Posted by: Wifivox
September 27th, 2013 in Travel spots
How will La Sagrada Familia look like when finished in 2026?

Construction of Gaudi’s Sagrada Familia began in 1882. 131 years later, the basilica is still under construction and according to its current architect Jordi Faulí, the building will be finished in 2026.

Since the last century, 9 different architects have been in charge of Sagrada Familia’s construction, and they have all completed just 65% of Gaudi’s masterpiece.

Now thanks to a 3D infographic animation provided by the Sagrada Familia Foundation we can know how the temple will look like when finished in 2026.

The most stunning tower (that has still to be built), is the central one, and will be 170 meters tall, becoming the tallest building in Barcelona. Also, according to the plan, in 2026 we will be able to admire 18 towers, which will rise over 100 meters. (Today just eight of the eighteen intended towers have been built).

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Posted by: Wifivox
July 4th, 2013 in Travel spots
Feeling like Alice in Wonderland?

If you’ve always wanted to run through a hedge maze just like Alice in Wonderland and you’re planning to visit Barcelona, Laberint d’Horta park will make your day.

This park, built in 1791 and mostly visited by locals, hosts a giant hedge maze, made up of 750 metres of cypress trees. In the center of the maze you will find a little Eros statue surrounded by 7 different gates; only 2 of them will get you to the exit.

But the famous maze it’s not the only element worth the visit. Laberint d’Horta is the oldest park in the city, and has other magnificent spots such as a romantic artificial lake, a cemetery, neoclassical buildings, Italian fountains, springs and pools all of it surrounded by a large area of Mediterranean forest. The park was officially opened to the public in 1971 by the City Council and was restored in 1994, and it’s actually one of the most special parks in Barcelona, mostly unknown by the tourists.

Beware, there’s a limitation with the number of people visiting this place in order to preserve the environment; just 750 persons at the same time can go inside the park.

And remember, if you ever get lost in the maze you can always follow the Eros statue (located in the center of the maze) or use your Wifivox pocket wifi for easy escape solutions!

How to arrive: The park is located in the upper part of Barcelona. Just stop at the Mundet metro station and walk 5 minutes until you reach Germans Desvalls street (see map).

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Posted by: Wifivox
June 21st, 2013 in Travel spots
A beach without sea?

Can you imagine a little sand beach from where it’s impossible to sight the sea and which is 100 metres away from the sea shoreline? This weird beach exists and can be found near Naves (Asturias). It’s name is Gulpiyuri and is one of the most amazing inland beaches in the world.

How does the Cantabrian sea water arrive to Gulpiyuri’s beach? And most of all, why does it have waves just as any other beach in the world?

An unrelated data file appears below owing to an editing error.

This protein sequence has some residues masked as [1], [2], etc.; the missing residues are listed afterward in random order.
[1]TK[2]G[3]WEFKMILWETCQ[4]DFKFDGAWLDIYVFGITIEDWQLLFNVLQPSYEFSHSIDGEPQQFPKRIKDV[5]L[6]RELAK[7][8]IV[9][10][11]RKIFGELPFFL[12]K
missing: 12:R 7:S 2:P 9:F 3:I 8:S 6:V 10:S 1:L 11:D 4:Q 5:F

It appears that the salt waters of the Cantabrian sea have been carving a series of underground tunnels during millions of years. These tunnels feed Gulpiyuri’s beach with transparent water and charming waves. The sea comes in and out here with the tides, so when we have high tides tourists can swim in one of the most outstanding beaches in the world.

The beach is located in the middle of a grassy meadow so although you don’t have seaside views, you can enjoy the typical Asturias green sights while you sunbathe on this 40 metres beach. In the following link you will enjoy of a 360º view of Gulpiyuri’s beach and its exceptional location:

Gulpiyuri’s beach 360º view

One of the best ways to arrive to Gulpiyuri’s beach is by taking the coastal pathway from the beach of San Antolín in Niembro. You will end in the “top” of the beach and enjoy of a stunning view of the beach without sea.

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Posted by: Wifivox
June 11th, 2013 in Travel spots
The shortest street in Barcelona

Carrer de l’Anisadeta, measuring just 6 meters from the corner to the edge of the Santa Maria square, is the shortest street in Barcelona.

If you’ve ever visited Barcelona you may have walked through this street on countless occasions without being aware it was even a street. This little alley connects the famous Santa Maria square with Canvis Vells street, and thousands of tourists walk through it every day on their way to the Barceloneta area.

In just a few meters this street hosts 3 nameplates, 3 bollards, 3 trash bins and a tenant: the restaurant La Vinya del Senyor, which has a side access here (the main door is located in the square).

The Anisadeta street also has some history behind. The port workers had a small table installed on this street with anise and water. When their work shift ended they came here and manufactured a drink called Anisadeta (a mix of anise and water), which ended up giving name to the street.

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